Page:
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"Multiple" Giselle, Havana 12/29/1991


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On December 29 1991 an extraordinary event happened in La Habana. Mme. Alonso decided to celebrate the 150 anniversary of the premiere of Giselle, and for the occasion, a one time only performance was presented at the Grand Theater. That performance had the excitement and novelty of having all the then current Principals, men and women, dancing the roles of Giselle, Albertch and Myrtha simultaneously. This was done by making a special staging of the choreography, which was shared by all those wonderful stars of the 60's, 70's and 80's-(Josefina Mendez-RIP-, Loipa Araujo, Aurora Bosh, Rosario Suarez, Amparo Brito, Ofelia Gonzalez, Maria Elena Llorente and many others, as well as Mme. Alonso herself who, at 71, still danced many fragments, including an unforgettable mad scene). The Albretch was also shared by Principals: Gili, Vega, Salgado, etc…, It really was a truly magical night, and the crowd was so eager to get into the theater, even though it had been oversold, that a riot was created at the entrance, and the masses actually forced, broke off and opened the doors to just run to every single corner of space available inside. The police was called in to tried to stop this out of control situation, and efforts were made to get people out, but of course nobody moved. The performance was delayed until they realized that we were all staying.-(yes, I was among the instigators lacking a ticket). Finally the curtains went up, and magic was made. I remember the whole thing vividly, because it has been one of the most beautiful spectacles that I've ever seen in my entire life. Didn't matter that there was almost nothing to eat around those years, being the early 90's one of the worst chapters in the economical history of the island. We were transported to another world, that of charm and beauty. A film was made of this performance, and hasn't been released commercially. I just found many fragments of it on Youtube., and I feel that I have to share this magnetic performance.

(This is the first clip in a list of a dozen. Just keep clicking on the 1-12 order from the right side)

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Is this Madame Alonso in the middle of clip 10 ?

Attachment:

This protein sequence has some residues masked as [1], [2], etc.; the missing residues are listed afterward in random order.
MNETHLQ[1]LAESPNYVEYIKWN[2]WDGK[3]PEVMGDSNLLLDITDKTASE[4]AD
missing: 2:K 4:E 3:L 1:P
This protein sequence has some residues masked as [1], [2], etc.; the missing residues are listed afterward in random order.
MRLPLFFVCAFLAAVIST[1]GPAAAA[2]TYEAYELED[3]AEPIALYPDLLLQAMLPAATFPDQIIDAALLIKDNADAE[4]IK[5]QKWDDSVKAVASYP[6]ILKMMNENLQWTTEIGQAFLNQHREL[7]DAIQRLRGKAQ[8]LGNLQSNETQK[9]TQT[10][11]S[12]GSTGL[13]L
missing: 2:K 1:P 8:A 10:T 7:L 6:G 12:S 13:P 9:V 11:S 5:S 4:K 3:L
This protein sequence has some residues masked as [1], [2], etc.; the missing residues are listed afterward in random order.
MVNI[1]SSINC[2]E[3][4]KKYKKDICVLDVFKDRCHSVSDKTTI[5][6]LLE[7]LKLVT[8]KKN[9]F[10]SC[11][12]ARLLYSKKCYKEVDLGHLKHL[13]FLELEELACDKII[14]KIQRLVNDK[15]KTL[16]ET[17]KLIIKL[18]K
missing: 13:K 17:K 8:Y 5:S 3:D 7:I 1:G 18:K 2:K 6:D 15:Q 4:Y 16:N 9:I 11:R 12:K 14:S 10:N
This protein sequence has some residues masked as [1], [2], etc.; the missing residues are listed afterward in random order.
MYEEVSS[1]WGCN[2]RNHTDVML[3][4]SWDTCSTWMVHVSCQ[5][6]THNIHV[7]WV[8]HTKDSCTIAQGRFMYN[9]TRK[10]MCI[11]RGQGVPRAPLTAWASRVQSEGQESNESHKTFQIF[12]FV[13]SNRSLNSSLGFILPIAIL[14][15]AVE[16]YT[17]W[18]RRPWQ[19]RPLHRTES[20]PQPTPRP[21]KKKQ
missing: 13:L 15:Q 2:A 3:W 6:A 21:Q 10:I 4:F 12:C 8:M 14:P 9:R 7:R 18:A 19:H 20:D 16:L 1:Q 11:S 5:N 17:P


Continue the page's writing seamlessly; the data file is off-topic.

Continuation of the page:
From clip 10 at first we see Miss Rosario Suarez-(the Divine Charin, ultimate CNB's technician of the 80's and 90's, now in exile in Miami)-on the solo entrance with her great developpes...then yes, there is Mme. Alonso who does the super fast batteries sequence, and finally we have Mme. Mendez-(RIP)-doing Giselle's "Minkus variation". Bravo!

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BTW, i was just watching for thousand times these clips-(oh, i pray they don't take them out anytime soon :thumbsup: ), and right at clip # 8, during Giselle's entrance from the grave, i couldn't help by smile at this comment made by one of the posters, which after watching many clips and entrances from many ballerinas, it was totally obvious to me...

"By going on pointe in the "Initiation" the CUBAN ballerina gives this difficult variation an added dimension into the wili sisterhood".

Again, Mme's is the one to be blamed for... :bow:

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Thanks, Cristian, for linking this historic event. I hope that everyone who reads this thread will take the time to watch the videos. There's much to feel and think about -- not least, the responses of the audience.

I'm up to clip #4: Alonso in the mad scene. She is astounding, reminding me of what it must have been like (no disrespect intended) to see Sarah Bernhardt playing Napoleon's teenage son when she was almost 60. With great artists -- the survivors, the tenacious ones -- the lines beween art and artifice sometimes dissolve. Not a movement or gesture is wasted.

The curtain calls following Alonso's death are worth the price of admission. There are at least 5 for the final tableau, during which Alonso does not seem to have moved at all, or scarcely to breathe. The audience goes crazy, reminding me of the wildly enthusiastic Italian opera audience in the film of E. M. Foster's Where Angels Fear to Tread. There ARE times -- and those of us who are older are lucky if we've been part of even one or two -- in which the distance between stage and audience ceases to exist. Emotion breaks the barrier. We become participants as much as the dancers. One remembers such performances always.

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And then there's a detail that i would like to share...Right at the time of the final bows-(clip # 11)-, when Mme. suddenly turns her back to the audience and offers her flowers along with a deep bow to her company, some of the ballerinas start to come forward to offer her their own bouquets-(Mme Mendez-RIP-the first, and then Miss. Martha Garcia). What happens then is obvious for those who knew how bad Mme.'s blindness was at the time. She doesn't realize of nothing of this-(she doesn't see it)-, and in an attempt to step forward has to be quickly rescued by a dancer so she doesn't trip on the flowers, and then she's whispered in the ear of what's happening...I was there..and it was moving to see this happening.

Brava, Alicia!

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